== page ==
The new OES is built on top of the just released SLES 10 SP1. This operating system supports Intel and AMD 64-bit dual-core and multi-core processors.
In addition, many of OES main services—Novell Storage Services, Novell Cluster Services, and others—have been updated to 64-bit code. Other services are 32-bit with 64-bit libraries where needed.
Using Xen virtualization, OES now enables users to run NetWare 6.5 as a paravirtualized guest operating system on top of SLES.
In order to achieve optimal performance on the latest hardware in this paravirtualized mode of use, NetWare has been enhanced to recognize that its running as a virtual machine, according to Novell.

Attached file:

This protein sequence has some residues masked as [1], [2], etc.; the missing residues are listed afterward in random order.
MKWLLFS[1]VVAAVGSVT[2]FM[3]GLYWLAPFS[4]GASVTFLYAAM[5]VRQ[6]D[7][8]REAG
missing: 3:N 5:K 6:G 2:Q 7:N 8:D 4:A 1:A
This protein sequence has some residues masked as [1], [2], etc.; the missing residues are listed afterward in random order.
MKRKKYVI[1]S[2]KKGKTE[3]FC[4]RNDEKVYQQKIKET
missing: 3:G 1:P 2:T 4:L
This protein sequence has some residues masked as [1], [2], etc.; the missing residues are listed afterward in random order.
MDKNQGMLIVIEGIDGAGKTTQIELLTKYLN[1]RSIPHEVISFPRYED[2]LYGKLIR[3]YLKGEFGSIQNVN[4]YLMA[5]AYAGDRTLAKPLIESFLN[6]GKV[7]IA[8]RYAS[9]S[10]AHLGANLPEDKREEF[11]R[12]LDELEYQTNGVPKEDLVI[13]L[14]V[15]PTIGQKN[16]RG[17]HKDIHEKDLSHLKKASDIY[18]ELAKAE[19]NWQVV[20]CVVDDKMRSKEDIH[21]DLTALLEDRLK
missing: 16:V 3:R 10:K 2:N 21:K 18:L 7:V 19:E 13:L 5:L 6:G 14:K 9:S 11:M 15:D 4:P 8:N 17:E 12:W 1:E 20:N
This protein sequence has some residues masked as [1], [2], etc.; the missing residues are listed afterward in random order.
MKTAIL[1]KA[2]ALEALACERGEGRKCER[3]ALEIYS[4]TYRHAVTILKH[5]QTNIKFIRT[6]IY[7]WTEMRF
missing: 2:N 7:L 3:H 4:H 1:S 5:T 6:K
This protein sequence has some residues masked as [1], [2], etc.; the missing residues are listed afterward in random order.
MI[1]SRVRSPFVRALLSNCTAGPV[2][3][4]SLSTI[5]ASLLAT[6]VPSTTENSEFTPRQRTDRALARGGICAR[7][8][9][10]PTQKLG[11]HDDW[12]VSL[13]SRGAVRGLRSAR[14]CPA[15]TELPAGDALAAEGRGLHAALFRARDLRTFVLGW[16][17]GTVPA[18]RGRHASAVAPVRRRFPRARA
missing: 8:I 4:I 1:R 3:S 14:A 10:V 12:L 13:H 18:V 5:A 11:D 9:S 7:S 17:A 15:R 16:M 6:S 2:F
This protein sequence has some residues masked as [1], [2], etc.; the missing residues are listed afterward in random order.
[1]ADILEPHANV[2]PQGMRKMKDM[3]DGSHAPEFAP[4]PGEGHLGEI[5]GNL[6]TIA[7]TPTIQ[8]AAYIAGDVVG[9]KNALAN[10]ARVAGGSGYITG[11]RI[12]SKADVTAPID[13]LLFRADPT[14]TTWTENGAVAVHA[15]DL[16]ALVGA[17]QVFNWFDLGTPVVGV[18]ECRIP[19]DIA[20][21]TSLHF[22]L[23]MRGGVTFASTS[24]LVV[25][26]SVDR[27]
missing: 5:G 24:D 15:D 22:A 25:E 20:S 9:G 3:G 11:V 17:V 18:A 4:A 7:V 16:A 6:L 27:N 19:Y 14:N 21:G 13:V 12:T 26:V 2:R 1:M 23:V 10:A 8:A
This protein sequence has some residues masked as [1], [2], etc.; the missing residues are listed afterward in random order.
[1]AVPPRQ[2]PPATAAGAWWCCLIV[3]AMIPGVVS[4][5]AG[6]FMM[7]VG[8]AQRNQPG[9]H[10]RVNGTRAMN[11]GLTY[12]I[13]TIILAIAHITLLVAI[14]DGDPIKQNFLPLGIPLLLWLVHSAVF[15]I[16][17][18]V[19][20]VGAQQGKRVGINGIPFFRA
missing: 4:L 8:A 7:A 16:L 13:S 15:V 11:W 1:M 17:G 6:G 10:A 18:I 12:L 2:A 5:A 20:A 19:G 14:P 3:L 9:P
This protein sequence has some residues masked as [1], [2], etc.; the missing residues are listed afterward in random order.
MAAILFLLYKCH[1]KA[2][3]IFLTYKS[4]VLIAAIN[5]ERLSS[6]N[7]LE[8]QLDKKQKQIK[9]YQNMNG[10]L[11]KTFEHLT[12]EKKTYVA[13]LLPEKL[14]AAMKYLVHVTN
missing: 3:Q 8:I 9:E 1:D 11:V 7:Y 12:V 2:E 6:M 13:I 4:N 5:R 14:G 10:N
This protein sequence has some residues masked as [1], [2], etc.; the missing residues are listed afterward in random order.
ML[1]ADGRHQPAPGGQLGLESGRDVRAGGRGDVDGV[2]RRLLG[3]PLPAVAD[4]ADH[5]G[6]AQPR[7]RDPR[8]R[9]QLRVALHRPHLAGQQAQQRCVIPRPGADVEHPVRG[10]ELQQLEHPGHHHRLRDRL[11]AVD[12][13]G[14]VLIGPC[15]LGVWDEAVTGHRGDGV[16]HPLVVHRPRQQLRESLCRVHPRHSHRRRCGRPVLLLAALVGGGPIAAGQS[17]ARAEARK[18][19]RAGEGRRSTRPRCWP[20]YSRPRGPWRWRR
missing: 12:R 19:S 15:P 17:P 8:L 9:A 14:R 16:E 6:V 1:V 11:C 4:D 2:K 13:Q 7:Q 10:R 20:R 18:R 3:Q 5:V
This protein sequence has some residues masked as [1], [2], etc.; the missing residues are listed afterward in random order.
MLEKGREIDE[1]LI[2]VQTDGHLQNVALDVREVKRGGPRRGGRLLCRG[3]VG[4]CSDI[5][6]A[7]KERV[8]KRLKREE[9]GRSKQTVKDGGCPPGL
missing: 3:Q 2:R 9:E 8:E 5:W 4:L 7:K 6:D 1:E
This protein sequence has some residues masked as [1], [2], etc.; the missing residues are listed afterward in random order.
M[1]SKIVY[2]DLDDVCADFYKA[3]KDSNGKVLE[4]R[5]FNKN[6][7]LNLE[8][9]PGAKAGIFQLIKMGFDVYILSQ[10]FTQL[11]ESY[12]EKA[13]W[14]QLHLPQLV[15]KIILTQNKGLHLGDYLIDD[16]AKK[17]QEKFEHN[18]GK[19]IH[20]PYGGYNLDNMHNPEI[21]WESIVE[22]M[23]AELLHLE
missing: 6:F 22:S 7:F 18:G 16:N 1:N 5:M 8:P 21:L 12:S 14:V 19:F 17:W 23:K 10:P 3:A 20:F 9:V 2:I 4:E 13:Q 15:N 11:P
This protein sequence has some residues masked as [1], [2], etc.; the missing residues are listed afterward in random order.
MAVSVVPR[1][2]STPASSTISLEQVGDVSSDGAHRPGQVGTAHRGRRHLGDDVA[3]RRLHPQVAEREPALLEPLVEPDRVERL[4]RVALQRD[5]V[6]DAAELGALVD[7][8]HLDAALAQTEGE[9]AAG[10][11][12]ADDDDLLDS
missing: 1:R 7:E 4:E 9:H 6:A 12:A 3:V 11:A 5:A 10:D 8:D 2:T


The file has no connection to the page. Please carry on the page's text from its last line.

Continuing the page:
Novells director of product marketing Justin Steinman said NetWare on OES opens up some very profitable server consolidation possibilities.
"On todays high-end hardware, NetWare rarely comes close to reaching full CPU utilization. When Novell Open Enterprise Server 2 comes out, youll be able to take advantage of under-utilized hardware by having a single machine host two, three, or more NetWare servers without affecting performance. This can deliver significant savings on hardware costs, rack space, cooling requirements, and power requirements."
In OES 2, Novell is also introducing "dynamic storage technology." This new functionality enables administrators to create policies that dictate what data is considered active or inactive.